I believe this is Trametes hirsuta. Most of these were 3-4 cm wide and about 2 mm thick. The upper surface was velvety and fairly zonate. The fertile surface was creamy white to somewhat ochre. The pores were around 3 per millimeter--round, angular, and sometimes elongated becoming tooth-like. These had a thin black line that separates the upper from the lower part of the flesh, but only near the point of attachment. To my knowledge, of the Trametes species, only this mushroom and Trametes versicolor have this line. Compare with another tentative ID: Trametes villosa.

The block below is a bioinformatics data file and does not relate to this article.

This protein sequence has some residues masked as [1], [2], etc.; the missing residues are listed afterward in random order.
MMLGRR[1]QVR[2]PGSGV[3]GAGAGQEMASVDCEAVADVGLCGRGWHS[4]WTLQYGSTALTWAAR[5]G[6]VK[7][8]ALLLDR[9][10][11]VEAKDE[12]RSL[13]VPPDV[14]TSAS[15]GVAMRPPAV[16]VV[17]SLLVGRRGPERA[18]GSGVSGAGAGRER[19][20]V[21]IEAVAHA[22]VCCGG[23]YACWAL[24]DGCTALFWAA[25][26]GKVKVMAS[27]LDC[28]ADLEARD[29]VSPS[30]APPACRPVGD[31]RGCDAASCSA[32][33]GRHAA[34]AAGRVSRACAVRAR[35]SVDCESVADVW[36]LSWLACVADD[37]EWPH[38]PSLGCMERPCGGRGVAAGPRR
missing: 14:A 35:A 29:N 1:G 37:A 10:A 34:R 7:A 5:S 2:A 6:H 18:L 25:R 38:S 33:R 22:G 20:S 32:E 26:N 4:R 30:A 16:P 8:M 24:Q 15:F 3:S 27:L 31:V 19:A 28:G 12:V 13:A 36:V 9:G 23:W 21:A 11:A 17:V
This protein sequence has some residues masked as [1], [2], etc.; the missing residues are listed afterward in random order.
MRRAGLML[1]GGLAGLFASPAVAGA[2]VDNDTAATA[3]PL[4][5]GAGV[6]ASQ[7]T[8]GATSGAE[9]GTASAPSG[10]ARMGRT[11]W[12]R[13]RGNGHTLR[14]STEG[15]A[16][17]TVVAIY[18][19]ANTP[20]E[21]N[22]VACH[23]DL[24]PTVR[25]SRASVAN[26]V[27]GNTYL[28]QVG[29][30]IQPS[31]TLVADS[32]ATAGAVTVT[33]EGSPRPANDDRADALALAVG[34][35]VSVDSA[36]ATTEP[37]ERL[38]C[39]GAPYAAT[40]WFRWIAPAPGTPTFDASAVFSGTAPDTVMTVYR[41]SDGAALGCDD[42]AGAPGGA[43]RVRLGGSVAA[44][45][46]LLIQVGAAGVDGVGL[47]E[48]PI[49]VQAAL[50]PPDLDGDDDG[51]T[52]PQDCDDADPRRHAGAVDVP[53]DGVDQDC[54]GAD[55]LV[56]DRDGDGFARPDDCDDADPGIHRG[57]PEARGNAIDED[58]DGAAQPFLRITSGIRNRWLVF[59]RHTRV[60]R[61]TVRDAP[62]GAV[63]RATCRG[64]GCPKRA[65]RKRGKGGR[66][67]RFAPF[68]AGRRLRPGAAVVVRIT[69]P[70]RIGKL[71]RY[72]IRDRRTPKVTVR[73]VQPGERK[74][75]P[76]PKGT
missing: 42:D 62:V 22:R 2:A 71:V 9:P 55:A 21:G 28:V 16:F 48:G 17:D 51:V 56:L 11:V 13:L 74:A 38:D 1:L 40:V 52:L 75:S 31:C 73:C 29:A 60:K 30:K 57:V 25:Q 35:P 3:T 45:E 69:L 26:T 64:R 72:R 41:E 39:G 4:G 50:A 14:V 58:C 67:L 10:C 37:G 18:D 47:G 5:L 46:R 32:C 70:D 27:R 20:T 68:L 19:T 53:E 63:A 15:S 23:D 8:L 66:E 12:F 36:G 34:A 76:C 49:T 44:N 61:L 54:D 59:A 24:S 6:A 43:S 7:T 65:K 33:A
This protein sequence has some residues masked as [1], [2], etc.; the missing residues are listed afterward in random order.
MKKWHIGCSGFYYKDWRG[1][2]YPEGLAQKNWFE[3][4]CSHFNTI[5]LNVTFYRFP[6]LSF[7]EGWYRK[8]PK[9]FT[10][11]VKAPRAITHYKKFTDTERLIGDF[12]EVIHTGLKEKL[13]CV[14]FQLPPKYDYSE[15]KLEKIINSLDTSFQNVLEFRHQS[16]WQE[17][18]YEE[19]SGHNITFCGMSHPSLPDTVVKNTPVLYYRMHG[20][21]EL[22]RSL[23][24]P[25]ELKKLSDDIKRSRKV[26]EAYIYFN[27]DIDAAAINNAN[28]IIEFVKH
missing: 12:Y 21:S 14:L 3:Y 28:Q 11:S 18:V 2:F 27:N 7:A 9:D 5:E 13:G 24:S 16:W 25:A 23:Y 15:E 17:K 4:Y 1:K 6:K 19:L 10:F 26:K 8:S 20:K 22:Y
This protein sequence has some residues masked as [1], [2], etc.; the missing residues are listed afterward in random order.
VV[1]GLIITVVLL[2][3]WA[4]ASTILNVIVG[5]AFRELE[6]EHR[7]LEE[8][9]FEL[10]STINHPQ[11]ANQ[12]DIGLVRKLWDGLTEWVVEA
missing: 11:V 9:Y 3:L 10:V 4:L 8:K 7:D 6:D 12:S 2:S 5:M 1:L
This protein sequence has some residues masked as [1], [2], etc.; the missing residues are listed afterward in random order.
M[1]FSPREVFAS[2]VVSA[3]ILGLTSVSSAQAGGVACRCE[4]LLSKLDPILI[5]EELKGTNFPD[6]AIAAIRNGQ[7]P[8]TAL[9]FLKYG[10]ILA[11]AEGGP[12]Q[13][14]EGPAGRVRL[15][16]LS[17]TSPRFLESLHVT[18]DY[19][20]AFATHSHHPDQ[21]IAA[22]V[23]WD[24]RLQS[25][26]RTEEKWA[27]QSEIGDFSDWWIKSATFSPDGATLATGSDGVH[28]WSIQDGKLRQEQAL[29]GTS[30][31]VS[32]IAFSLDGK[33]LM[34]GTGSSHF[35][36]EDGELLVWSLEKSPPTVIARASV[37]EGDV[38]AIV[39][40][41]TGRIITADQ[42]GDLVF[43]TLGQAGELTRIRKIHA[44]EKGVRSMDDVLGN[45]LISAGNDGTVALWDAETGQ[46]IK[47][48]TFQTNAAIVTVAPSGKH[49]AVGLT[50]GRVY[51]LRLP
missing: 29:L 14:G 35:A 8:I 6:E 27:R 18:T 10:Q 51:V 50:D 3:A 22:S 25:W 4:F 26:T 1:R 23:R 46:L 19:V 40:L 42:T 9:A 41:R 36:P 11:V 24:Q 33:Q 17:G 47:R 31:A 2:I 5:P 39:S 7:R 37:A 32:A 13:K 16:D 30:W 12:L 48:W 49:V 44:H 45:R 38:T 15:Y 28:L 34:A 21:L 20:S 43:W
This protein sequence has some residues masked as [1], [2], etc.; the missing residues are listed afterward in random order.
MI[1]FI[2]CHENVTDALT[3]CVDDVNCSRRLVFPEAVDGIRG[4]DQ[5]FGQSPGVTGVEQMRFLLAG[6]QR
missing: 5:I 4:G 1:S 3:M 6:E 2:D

Based on Polypores and Similar Fungi of Eastern and Central North America, I've developed this list of features for the Trametes species that can be mistaken for Turkey Tails:
Trametes pavonia has very small pores: 5-6 per millimeter and flesh that is no more than 2 mm thick.
Trametes pubescens tends to be less zonate and the flesh can be up to 5 mm thick.
Trametes ochracea tends to be more rigid, less leathery.
Trametes villosa has large pores, 1-3 per millimeter, that become teeth-like in age